1

I've set up some code to download zip files that exist in a folder above the web root. The download will be triggered from a user account page within WordPress. They don't need to be bank-level secure, but I'd like to prevent direct file access from outside the site and make them accessible only for users with the correct permission levels, and only from the appropriate user's account page. The site is entirely https.

The folder where the zip files reside is protected via htaccess.

Each user that's assigned to a specific user role will see a download link on their "Account" page:

if(current_user_can('download_these_files')){
    $SESSION['check'] = 'HVUKfb0IG1HIzHxJj5fZ';
    ?>
        <form class="user-file-download-form" action="/download.php" method="POST">
            <input type="submit" name="submit" value="Download File">
        </form>
    <?php
}

This form submits to download.php, which sits in the web root and includes some code that I've pieced together with help from Google.

session_start();
if( isset( $_POST['submit'] ) ){
    $check = $_SESSION['check'];
    if( $check === 'HVUKfb0IG1HIzHxJj5fZ' ){
        $file = /path/to/file/above/root.zip;
        header('Content-Description: File Transfer');
        header('Content-Type: application/zip');
        header('Content-Disposition: attachment; filename=' . basename($file));
        header('Content-Transfer-Encoding: binary');
        header('Expires: 0');
        header('Cache-Control: must-revalidate, post-check=0, pre-check=0');
        header('Pragma: public');
        header('Content-Length: ' . filesize($file));
        ob_clean();
        flush();
        readfile( $file );
        exit;
    }else{
        header( 'Location: https://example.com/404page/' );
}else{
    header( 'Location: https://example.com/404page/' );
}

This works perfectly. But I can't help but wonder if I should be doing something differently. I was hoping to get input on whether or not this implementation is production-ready, or if I'm missing something important as this is the first time I'm attempting something like this.

Thank you.

2

What you have there is production ready. However, there is room for some minor improvements, so I will point those out for you. Also see my notes below regarding X-Sendfile and X-Accel-Redirect.


Replace these lines:

ob_clean();
flush();

with the following:

while (@ob_end_clean());

The point is, if there is something already in the output buffer, you don't want to flush it out, you only want to clean it. If you flush it, you'll be prefixing your downloadable file contents with the output buffer contents, which would only serve to corrupt the downloadable file. See: http://php.net/manual/en/function.ob-end-clean.php


After this line:

$file = /path/to/file/above/root.zip;

Add the following to ensure GZIP compression at the server-level is turned off. This might not make a difference at your current web host, but move the site elsewhere and without these lines you could see the script break badly.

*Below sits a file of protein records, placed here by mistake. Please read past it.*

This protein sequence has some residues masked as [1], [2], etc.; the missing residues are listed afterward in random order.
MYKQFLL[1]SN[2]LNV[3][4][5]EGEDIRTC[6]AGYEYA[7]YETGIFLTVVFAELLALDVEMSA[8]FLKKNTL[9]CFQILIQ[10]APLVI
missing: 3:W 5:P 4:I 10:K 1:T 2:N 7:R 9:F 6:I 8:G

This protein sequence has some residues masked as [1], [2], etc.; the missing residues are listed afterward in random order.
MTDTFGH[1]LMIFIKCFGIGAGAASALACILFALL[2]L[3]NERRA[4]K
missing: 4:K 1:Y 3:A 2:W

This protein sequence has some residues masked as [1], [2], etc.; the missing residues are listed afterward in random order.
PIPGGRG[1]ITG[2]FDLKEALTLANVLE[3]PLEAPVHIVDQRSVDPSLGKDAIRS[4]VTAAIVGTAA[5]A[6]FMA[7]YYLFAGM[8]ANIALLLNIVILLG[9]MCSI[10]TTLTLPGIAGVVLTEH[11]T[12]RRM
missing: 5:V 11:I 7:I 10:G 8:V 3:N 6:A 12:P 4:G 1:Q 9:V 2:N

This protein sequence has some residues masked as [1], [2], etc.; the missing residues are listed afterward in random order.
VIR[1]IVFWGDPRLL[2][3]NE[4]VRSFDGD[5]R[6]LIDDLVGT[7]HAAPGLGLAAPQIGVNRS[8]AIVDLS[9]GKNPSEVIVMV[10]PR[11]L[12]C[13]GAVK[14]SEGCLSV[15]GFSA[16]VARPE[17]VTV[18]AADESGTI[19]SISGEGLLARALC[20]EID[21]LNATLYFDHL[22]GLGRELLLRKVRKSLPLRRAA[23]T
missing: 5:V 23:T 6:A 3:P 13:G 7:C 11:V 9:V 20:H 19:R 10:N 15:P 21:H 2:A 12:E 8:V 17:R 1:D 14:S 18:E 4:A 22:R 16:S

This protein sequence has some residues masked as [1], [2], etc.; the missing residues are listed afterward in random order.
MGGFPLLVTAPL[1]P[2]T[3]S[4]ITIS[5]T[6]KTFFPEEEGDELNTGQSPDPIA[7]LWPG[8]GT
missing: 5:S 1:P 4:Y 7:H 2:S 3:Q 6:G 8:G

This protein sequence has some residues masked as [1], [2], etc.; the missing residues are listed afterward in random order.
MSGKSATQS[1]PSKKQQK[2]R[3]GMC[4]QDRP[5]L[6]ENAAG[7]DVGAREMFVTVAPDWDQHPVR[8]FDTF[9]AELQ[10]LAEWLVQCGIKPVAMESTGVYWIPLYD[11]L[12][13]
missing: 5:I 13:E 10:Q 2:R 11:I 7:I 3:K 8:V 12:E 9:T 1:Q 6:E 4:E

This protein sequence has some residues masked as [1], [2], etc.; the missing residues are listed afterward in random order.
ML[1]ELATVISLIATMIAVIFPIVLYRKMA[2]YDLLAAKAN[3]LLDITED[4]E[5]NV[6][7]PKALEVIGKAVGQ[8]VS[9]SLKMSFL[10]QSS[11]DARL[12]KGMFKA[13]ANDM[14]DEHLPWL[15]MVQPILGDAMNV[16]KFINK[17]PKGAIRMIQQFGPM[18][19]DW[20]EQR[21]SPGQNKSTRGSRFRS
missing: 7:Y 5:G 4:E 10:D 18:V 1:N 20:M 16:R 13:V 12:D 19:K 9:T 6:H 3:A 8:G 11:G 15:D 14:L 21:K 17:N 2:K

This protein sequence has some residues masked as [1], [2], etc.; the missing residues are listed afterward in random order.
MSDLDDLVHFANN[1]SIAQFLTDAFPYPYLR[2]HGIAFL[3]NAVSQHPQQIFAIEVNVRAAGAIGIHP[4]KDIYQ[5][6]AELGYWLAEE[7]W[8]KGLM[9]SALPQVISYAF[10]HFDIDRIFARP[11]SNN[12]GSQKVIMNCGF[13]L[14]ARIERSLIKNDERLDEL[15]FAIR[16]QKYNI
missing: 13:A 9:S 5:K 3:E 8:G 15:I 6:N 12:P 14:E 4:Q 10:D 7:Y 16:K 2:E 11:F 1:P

@ini_set('zlib.output_compression', 0);
if(function_exists('apache_setenv')) @apache_setenv('no-gzip', '1');
header('Content-Encoding: none');

Caution: Be wary of using this PHP-driven file download technique on larger files (e.g., over 20MB in size). Why? Two reasons:

  • PHP has an internal memory limit. If readfile() exceeds that limit when reading the file into memory and serving it out to a visitor, your script will fail.

  • In addition, PHP scripts also have a time limit. If a visitor on a very slow connection takes a long time to download a larger file, the script will timeout and the user will experience a failed download attempt, or receive a partial/corrupted file.


Caution: Also be aware that PHP-driven file downloads using the readfile() technique do not support resumable byte ranges. So pausing the download, or the download being interrupted in some way, doesn't leave the user with an option to resume. They will need to start the download all over again. It is possible to support Range requests (resume) in PHP, but that is tedious.


In the long-term, my suggestion is that you start looking at a much more effective way of serving protected files, referred to as X-Sendfile in Apache, and X-Accel-Redirect in Nginx.

X-Sendfile and X-Accel-Redirect both work on the same underlying concept. Instead of asking a scripting language like PHP to pull a file into memory, simply tell the web server to do an internal redirect and serve the contents of an otherwise protected file. In short, you can do away with much of the above, and reduce the solution down to just header('X-Accel-Redirect: ...').

-1

Instead of using a form just use a link like ..../download.php?file=abc.zip. Check the user credentials at downoad.php and you save both the need for the session and form handling.

  • I'll be checking user credentials at the "Account" page anyway, because only certain user groups will see a link. The other problem I have is that if I put download.php within the WordPress folders and try to use WP functions on the page, the header redirects for the download don't work properly. I was playing around with template_redirect and template_include as well. It's very possible that this is a shortcoming in my knowledge. The only way I could get the header redirects working was to put that file in the web root, outside of the template structure. – Rob Oct 6 '15 at 14:34

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